At time=0 the maximum probability score is the score associated with the root node, namely a probability of 100. The beam is 100−30 or 70. Note that the node with a score of 60 falls below the beam and is thus subject to being cut by the beam search algorithm. Accordingly, at time=2 only two active nodes are present, the root node and the node pointed to by the active node entry arrow 100. Because the probability scores are recomputed at each time interval, new values for each active node are computed. Assume that the root node has a probability score of 160 and the other active node a score of 120. Also note that at time=2 the active node traversal path enters at the arrow designated 100 and proceeds as indicated by the arrow 102.
Calculating the beam at time=2, the algorithm determines that the beam is 160−30=130. Because the node having a probability score of 120 falls below the beam value, it is cut from further processing. Thus only the root node survives the beam cut.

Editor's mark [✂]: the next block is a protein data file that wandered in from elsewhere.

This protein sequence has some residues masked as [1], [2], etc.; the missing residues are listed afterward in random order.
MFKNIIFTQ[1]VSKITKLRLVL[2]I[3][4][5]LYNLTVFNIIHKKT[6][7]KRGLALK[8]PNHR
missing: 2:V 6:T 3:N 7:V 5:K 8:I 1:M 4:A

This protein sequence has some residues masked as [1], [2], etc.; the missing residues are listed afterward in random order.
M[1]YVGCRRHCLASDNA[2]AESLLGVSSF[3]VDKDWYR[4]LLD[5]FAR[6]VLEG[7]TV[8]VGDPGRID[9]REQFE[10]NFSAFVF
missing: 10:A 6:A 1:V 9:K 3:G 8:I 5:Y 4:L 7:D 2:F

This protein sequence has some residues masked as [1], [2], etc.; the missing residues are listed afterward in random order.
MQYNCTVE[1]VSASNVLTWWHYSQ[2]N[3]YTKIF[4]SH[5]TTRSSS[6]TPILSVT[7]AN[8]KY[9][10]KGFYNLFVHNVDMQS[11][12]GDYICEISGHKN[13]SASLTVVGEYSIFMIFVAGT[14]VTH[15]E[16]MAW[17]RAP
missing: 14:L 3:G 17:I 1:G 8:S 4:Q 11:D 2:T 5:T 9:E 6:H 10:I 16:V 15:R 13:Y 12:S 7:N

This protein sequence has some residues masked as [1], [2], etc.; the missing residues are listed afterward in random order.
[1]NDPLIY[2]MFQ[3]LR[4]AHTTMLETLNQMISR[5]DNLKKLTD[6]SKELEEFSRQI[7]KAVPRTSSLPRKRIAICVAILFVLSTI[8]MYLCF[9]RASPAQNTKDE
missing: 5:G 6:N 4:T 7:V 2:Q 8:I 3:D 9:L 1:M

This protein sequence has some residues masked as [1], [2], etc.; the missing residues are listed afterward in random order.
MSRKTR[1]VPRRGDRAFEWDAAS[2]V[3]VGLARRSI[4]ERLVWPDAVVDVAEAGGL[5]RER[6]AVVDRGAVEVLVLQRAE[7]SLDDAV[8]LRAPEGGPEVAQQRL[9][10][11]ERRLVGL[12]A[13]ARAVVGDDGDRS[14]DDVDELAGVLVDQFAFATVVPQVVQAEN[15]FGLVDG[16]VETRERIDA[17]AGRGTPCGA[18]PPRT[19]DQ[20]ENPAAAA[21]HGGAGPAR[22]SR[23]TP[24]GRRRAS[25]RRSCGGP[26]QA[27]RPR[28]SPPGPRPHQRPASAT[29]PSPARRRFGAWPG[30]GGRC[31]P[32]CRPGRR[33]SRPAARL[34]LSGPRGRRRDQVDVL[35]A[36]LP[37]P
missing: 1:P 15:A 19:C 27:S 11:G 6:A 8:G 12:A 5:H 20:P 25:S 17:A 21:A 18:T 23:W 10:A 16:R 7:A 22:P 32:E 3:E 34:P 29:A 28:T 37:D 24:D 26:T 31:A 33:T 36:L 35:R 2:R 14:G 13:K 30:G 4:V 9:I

At time=3 the root node remains active, and its child nodes are thereby also activated. Note that in this case, the uppermost child node that was cut by the beam search at time=2 is reactivated at time t=3 because it is a child of the active root node. Also note that the active node entry point 100 identifies the deepest node and that the remaining active node arrows 102 and 104 show how the active node path is connected or defined. In the present example, assume that the root node has a probability score of 200, the entry point node a probability score of 220 and the remaining node a probability score of 240 as illustrated at time=3. The beam calculation 240−30=210 now results in the root node being cut from further processing because it falls below the beam value. Thus at time=4 the root node is no longer active. However, the child nodes associated with the lowermost node are now activated. The entry point 100 moves to the deepest node, which happens to be one of the child nodes from the previously deepest node. Arrow 102, 104 and 106 show how the active node path would be traversed. As in the preceding cases, the entry point is always at the deepest node and the traversal proceeds such that the deepest nodes are traversed first and the traversal path ends with the parent node of the deepest node.